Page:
Stoeger makes an dual trigger double barrel with removeable chokes called the "uplander" and "uplander supreme"

Link Posted: 6/3/2008 6:41:53 PM EDT

Quoted:

Quoted:
Depends on the choke. You will probably get some remarks about the muzzle blast. I used a smooth bore slug barrel when I started and broke a number of doubles with one shot. It was pure skill luck.


Pure BAD luck when you're shooting international. Reshoot, nothing established. And if you do it 3 (?) times in a row, then both birds are counted as misses. Really sucks when you're at competition and start breaking both on numerous occassions.


Back on topic: pretty much any shotgun will do for skeet. I've shot everything from a 19" cylinder bore to a 32" full choke on skeet without drastic changes in my score. Typically ~20 with the extremes, as opposed to ~23 with my normal 28" CYL Monty. (Never bothered to buy a separate SK choke, as CYL works just fine).


I have never shot a registered target in my life. I used sporting and skeet as a tune up for live birds. It worked. I had a guide tell me and a buddy it was very unusual to get every bird (pheasant and chukar) the first time they went up like we did.  
Link Posted: 6/4/2008 3:21:34 PM EDT
So I narrowed it down a bit, hoping everyone could help me decide so I added a poll. I'm down to the 4 listed they are similar in price. The Remington Spartans are imports made by Russian Bakail. Most Russian made anything seems to be rugged as hell, so really I suppose I'm looking for opinions who makes the better gun, the Russians or Stoeger.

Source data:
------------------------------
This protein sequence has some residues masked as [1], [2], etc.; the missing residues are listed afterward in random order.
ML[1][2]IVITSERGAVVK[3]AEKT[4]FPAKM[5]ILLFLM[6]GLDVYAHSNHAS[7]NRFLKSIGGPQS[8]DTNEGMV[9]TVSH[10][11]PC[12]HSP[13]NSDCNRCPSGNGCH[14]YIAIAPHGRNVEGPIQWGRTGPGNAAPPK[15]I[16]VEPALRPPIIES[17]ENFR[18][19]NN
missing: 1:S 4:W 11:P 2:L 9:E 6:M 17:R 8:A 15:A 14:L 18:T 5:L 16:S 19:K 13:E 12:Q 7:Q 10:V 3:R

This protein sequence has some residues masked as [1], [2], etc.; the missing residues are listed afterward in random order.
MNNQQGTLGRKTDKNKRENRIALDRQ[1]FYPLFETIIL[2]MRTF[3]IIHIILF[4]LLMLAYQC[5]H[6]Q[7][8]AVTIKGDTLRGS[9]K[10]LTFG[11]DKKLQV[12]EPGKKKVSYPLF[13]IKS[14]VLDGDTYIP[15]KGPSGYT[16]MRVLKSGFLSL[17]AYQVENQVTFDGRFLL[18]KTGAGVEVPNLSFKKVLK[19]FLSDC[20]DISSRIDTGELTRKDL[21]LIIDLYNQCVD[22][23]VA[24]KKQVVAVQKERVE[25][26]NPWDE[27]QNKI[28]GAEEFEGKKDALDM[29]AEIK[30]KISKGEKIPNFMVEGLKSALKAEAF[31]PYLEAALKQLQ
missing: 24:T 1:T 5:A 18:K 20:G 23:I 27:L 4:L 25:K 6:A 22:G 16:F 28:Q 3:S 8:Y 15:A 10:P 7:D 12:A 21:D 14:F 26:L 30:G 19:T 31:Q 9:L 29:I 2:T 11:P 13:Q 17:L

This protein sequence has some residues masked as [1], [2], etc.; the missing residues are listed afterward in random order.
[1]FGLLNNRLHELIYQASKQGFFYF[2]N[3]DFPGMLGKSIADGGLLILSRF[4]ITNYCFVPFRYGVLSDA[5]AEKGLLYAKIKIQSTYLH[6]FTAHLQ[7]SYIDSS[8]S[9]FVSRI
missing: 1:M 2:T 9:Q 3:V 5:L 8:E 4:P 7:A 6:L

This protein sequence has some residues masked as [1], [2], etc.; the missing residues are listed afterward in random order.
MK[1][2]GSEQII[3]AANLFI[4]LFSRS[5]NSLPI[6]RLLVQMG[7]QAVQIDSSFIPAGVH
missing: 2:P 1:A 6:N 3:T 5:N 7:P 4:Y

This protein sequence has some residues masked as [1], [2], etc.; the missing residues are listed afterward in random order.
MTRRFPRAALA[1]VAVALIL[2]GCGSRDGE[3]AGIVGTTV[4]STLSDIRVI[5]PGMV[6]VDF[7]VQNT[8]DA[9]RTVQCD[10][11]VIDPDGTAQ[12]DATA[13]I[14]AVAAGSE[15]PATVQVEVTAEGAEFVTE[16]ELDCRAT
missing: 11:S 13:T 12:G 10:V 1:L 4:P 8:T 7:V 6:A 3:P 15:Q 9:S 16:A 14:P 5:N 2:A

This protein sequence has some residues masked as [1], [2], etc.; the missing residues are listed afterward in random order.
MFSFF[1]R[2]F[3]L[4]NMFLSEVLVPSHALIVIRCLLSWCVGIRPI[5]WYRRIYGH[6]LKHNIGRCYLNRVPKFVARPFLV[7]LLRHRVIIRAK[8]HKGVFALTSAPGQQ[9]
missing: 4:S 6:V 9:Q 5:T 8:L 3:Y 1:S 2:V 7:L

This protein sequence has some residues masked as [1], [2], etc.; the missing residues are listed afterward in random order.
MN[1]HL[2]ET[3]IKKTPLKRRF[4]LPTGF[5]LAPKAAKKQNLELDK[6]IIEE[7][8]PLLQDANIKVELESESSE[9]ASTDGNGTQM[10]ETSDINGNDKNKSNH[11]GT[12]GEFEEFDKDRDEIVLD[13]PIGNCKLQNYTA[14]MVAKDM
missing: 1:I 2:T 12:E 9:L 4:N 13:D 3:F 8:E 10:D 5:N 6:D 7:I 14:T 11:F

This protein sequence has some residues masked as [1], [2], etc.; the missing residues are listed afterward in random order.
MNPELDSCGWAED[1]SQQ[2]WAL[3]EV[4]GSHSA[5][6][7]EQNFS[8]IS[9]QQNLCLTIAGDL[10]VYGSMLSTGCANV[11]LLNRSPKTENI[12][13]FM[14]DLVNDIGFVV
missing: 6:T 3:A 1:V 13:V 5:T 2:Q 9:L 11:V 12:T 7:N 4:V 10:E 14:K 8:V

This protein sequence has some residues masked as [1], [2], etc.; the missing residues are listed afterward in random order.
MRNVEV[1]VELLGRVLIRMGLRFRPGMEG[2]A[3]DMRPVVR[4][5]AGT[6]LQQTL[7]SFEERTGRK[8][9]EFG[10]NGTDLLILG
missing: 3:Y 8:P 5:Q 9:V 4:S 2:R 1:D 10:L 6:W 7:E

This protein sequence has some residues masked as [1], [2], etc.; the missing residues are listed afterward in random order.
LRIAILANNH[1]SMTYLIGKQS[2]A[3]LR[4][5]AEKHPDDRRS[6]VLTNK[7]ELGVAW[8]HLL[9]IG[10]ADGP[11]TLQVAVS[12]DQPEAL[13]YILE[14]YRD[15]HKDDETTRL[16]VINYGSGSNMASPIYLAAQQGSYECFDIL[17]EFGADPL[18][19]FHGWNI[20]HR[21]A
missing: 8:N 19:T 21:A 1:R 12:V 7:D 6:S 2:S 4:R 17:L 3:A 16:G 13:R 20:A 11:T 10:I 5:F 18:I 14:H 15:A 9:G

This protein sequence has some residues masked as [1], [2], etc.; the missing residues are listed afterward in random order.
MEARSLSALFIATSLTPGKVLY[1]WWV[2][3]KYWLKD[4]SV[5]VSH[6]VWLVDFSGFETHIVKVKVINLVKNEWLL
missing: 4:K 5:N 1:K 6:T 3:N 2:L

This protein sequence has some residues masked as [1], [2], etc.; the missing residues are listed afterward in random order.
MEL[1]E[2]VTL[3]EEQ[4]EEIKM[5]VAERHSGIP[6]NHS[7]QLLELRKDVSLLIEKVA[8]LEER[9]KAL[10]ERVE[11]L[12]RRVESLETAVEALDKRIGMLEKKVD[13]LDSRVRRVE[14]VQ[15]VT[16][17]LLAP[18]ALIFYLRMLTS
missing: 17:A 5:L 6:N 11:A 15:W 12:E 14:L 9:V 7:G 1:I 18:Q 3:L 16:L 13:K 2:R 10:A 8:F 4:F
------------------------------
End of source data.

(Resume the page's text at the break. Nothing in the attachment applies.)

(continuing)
As near as I can tell this is a run down of the models.
Stoeger Coach Gun Supreme, the supreme has screw in chokes and a rubber butt pad, the regular doesn't have either.
Stoeger Uplander, the regular uplander has 2 triggers, the supreme version only has 1 which I don' t like
Remington SP220 20" only has a 2 3/4" chamber, all the other guns listed have 3" chamber
Remington SP220 28" is more or less the same features as the Uplander but comes with a rubber butt pad

Is there anything I'm over looking?
Link Posted: 6/4/2008 4:50:40 PM EDT
The chamber difference is none at all unless you plan to use this gun to hunt waterfowl.

Based on my personal experience, I would take a Stoeger over a Baikal. Every single Baikal I have handled was significantly more "rough around the edges" than the Stoegers I've looked at. FWIW, I was planning on buying a Stoeger about a year ago, but ended up putting that money towards a handgun (good deal on a SIG) instead.
Link Posted: 6/5/2008 9:09:37 AM EDT
Link Posted: 6/6/2008 3:17:19 PM EDT
I was at my local bass Pro Shops and they had a Stoeger with choke tubes in it. I forgot what model coach gun it was but it was a coach gun gun. I think it was their Nickel Finish Model.
Link Posted: 8/13/2008 5:26:39 PM EDT
Id go with the Stoeger Uplander (twin trigger, removable chokes) or the Stoeger Coach Gun. (twin trigger, fixed chokes)

They are basically the same shotgun with different barrel lengths.